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  1. #1
    Senior Member
    Moab Man's Avatar

    My first star tracker image.

    My first star tracker image.
    This is my first star tracker image. No, it's not much and nothing spectacular. My first image was to see if I could achieve round stars... and I did it. This is a four minute exposure pointed at Vega. Between now and the twelfth I will keep practicing setting it up from scratch each night. June 12 is when I head out for a week long photography trip and am heading for dark skies. So for right now, round stars are beautiful! The second shot is a 1 inch slice. It's amazing how many stars are there and the weakest were actually lost in a cursory edit.

    My first star tracker image.-w_dsc_0941.jpg
    My first star tracker image.-w_dsc_0941_1inch.jpg


    › See More: My first star tracker image.
    Thanks/Like Hobbit Thanks/liked this post
     
    D5100, D7100, D600, D750, Df
    Lenses: Nikon DX 18-55mm, 55-200mm, 55-300mm, Tamron SP 70-300mm F4-5.6 Di VC USD & 200-500mm
    Prime: Nikon 35mm, 50mm, & 85mm f/1.8G, 300mm f/4
    Wide Angle: Tokina AT-X116 Pro DX-II 11-16mm f/2.8, Rokinon f/2.8 14mm (chipped)
    Macro: Nikon 40mm, Tamron 90mm
    ​Flash: Nissin MARK II Di622
    Stuff: Expodisc Neutral & Portrait
    ​Editing: CS6, CC, Nik Tools, Portrait Pro 12, Topaz
    Spyder4Pro
    https://www.flickr.com/photos/[email protected]/



  2. #2
    Senior Member
    Dawg Pics's Avatar

    Re: My first star tracker image.

    Looks good, can't wait to see what you do in a dark site.
    Thanks/Like Moab Man Thanks/liked this post
     
    "Remember to gaze up at the night sky because there is a little bit of the cosmos in each of us."


    Um yeahhhh, I shoot a lot of pics of my dogs.
    D500 (DOB 05/26/17), D300, D80, SB-800. RIP-D100
    Sigma 150-600mm DG Contemporary, Sigma 50-150mm f2.8, Tamron 28-75mm f2.8,
    Nikkor Nifty-Fifty.

  3. #3
    Senior Member
    Moab Man's Avatar

    Re: My first star tracker image.

    Quote Originally Posted by Dawg Pics View Post
    Looks good, can't wait to see what you do in a dark site.
    What jumps out at me most is how clean the image is. Not having to shoot at an ISO in the 1000's, but at the base ISO gives such a clean image.

    This image was shot at ISO 400 and was ridiculously overexposed. My subsequent images I dropped down until I found 100 was more than enough. But I wanted to use my very first image from the tracker.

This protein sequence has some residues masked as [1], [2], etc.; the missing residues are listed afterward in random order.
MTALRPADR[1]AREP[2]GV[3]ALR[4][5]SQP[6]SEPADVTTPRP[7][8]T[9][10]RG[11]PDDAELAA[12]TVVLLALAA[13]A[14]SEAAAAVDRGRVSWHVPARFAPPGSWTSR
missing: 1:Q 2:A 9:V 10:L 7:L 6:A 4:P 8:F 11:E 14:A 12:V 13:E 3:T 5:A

Last edited by Moab Man; 05-29-2020 at 03:34 AM.
    D5100, D7100, D600, D750, Df
    Lenses: Nikon DX 18-55mm, 55-200mm, 55-300mm, Tamron SP 70-300mm F4-5.6 Di VC USD & 200-500mm
    Prime: Nikon 35mm, 50mm, & 85mm f/1.8G, 300mm f/4
    Wide Angle: Tokina AT-X116 Pro DX-II 11-16mm f/2.8, Rokinon f/2.8 14mm (chipped)
    Macro: Nikon 40mm, Tamron 90mm
    ​Flash: Nissin MARK II Di622
    Stuff: Expodisc Neutral & Portrait
    ​Editing: CS6, CC, Nik Tools, Portrait Pro 12, Topaz
    Spyder4Pro
    https://www.flickr.com/photos/[email protected]/

  4. #4
    Senior Member
    Dawg Pics's Avatar

    Re: My first star tracker image.

    I would love to get a tracker. I am lucky enough to live driving distance from Joshua Tree National Park. There is a quite pricey overnight class there to learn astrophotography. It sells out. I need to be in better shape due to the hiking, though.
    "Remember to gaze up at the night sky because there is a little bit of the cosmos in each of us."


    Um yeahhhh, I shoot a lot of pics of my dogs.
    D500 (DOB 05/26/17), D300, D80, SB-800. RIP-D100
    Sigma 150-600mm DG Contemporary, Sigma 50-150mm f2.8, Tamron 28-75mm f2.8,
    Nikkor Nifty-Fifty.

  5. #5
    Senior Member
    Moab Man's Avatar

    Re: My first star tracker image.

    I'm into it about $1000.

    $350 for a rock solid tripod - and it needs to be rock solid for deep space long focal length
    $350 for the iOptron Skyguider tracker - from my research this seems to be a really solid unit - cost a bit more
    $250 for the iPolar sighting system - this is NEEDED if you are going for the deep space object on a long focal length

    If you wanted, if you have a decent tripod, can really get into it for the $350. However, that configuration is best for wide photography like the Milkyway. When you are shooting 300mm+ the rock solid tripod and a computerized alignment are needed.